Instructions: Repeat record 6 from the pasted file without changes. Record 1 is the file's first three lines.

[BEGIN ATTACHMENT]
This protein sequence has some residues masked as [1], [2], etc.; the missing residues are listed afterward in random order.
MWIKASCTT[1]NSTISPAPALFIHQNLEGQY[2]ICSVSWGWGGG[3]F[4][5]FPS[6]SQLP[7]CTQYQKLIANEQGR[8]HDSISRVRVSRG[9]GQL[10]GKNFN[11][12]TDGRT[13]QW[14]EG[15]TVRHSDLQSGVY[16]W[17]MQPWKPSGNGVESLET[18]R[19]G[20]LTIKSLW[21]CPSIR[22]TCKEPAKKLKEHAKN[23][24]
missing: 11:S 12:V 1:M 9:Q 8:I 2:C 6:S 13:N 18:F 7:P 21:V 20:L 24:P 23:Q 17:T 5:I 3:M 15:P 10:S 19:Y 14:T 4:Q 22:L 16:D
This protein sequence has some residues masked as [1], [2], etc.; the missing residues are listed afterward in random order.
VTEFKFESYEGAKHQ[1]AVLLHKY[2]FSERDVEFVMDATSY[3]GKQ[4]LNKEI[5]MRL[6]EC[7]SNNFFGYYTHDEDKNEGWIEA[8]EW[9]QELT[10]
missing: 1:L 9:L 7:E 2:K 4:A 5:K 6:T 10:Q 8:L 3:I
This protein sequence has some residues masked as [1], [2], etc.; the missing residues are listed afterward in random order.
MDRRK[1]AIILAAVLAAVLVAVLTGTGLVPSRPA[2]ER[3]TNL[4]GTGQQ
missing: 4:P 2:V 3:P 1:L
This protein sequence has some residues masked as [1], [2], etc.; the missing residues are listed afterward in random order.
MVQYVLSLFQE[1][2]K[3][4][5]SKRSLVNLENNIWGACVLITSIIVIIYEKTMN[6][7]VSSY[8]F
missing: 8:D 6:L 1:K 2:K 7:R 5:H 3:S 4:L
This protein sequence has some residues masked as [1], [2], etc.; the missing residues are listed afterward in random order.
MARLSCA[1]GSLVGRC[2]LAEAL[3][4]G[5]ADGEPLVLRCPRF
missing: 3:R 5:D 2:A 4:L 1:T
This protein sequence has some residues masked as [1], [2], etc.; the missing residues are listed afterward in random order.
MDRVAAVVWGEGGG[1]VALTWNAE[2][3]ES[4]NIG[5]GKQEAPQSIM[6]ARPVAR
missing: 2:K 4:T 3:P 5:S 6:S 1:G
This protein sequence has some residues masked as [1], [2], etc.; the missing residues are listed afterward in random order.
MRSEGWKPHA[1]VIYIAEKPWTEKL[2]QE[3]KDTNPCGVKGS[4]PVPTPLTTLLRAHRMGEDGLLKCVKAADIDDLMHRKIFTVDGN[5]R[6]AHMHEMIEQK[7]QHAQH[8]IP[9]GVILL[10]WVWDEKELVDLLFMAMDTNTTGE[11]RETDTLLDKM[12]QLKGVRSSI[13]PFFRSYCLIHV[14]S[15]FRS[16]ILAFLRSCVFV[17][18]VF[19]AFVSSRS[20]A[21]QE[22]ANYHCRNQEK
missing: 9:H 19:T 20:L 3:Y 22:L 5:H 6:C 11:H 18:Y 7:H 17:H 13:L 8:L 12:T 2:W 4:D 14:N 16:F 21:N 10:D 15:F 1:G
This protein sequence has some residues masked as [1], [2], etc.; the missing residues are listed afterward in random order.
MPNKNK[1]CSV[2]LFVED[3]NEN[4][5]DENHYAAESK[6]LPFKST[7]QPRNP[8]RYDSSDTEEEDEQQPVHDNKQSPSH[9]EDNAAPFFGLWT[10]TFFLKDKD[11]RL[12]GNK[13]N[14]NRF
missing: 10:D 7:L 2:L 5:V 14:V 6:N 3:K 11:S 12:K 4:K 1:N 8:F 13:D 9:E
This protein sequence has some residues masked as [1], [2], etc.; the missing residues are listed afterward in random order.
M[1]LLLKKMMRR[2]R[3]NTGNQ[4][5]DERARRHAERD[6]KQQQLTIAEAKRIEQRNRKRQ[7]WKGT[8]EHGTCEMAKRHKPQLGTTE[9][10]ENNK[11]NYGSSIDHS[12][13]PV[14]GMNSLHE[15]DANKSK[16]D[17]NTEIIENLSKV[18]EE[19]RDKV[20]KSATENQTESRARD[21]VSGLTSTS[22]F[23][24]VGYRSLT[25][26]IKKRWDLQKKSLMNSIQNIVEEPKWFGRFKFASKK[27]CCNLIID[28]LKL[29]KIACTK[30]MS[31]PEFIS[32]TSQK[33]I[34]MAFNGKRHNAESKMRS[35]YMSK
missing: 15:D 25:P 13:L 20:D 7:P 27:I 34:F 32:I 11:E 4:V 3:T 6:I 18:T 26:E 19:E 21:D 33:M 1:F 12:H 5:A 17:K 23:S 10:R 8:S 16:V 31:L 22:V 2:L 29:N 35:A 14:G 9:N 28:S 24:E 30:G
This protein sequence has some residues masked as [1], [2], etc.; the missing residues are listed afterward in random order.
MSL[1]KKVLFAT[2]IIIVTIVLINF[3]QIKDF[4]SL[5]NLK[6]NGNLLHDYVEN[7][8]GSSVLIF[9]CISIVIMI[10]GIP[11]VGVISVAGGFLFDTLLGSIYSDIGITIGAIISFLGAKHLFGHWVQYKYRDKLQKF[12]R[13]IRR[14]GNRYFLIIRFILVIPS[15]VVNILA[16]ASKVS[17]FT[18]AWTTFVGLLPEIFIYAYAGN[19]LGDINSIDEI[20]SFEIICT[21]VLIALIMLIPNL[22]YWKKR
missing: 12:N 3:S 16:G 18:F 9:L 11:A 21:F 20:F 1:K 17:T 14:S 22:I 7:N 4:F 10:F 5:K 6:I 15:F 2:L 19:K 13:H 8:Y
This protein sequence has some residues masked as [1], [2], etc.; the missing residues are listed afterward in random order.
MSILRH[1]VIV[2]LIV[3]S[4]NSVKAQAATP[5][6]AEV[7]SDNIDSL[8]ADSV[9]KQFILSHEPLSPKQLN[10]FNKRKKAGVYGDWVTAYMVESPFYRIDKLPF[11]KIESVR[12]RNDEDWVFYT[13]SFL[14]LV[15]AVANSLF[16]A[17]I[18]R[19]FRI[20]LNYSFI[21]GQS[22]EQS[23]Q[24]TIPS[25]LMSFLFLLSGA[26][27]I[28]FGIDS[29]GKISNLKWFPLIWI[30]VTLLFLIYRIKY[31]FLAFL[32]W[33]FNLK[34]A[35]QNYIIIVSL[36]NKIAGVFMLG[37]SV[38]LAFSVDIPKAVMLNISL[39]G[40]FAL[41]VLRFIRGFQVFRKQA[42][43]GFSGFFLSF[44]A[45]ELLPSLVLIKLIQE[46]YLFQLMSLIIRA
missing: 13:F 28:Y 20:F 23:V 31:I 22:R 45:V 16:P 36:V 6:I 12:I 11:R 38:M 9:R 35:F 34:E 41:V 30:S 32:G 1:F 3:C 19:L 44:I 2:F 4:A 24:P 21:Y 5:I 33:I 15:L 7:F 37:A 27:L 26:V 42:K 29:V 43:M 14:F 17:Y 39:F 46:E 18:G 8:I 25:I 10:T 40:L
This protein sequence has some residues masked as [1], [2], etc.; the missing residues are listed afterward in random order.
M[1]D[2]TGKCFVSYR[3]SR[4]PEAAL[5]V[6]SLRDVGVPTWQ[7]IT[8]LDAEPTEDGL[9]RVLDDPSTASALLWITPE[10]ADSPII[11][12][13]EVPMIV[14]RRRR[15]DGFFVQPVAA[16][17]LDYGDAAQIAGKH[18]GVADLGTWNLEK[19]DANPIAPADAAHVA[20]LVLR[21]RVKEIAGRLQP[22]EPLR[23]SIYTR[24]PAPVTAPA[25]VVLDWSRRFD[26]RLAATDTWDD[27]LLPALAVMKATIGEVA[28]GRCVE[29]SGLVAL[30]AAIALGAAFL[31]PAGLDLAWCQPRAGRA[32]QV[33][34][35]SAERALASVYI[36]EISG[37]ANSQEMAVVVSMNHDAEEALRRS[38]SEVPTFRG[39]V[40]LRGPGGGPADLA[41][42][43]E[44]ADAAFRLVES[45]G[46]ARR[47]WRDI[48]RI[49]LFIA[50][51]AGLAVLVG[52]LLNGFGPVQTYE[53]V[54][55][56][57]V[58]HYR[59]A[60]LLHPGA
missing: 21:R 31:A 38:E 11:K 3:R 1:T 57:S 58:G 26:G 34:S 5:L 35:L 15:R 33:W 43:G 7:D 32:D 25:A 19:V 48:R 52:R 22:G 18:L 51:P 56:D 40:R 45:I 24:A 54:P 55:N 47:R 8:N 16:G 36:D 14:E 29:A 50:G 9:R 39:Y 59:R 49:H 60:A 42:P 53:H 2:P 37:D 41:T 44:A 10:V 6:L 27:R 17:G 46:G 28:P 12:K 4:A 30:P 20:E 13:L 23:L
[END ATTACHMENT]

This protein sequence has some residues masked as [1], [2], etc.; the missing residues are listed afterward in random order.
MDRVAAVVWGEGGG[1]VALTWNAE[2][3]ES[4]NIG[5]GKQEAPQSIM[6]ARPVAR
missing: 2:K 4:T 3:P 5:S 6:S 1:G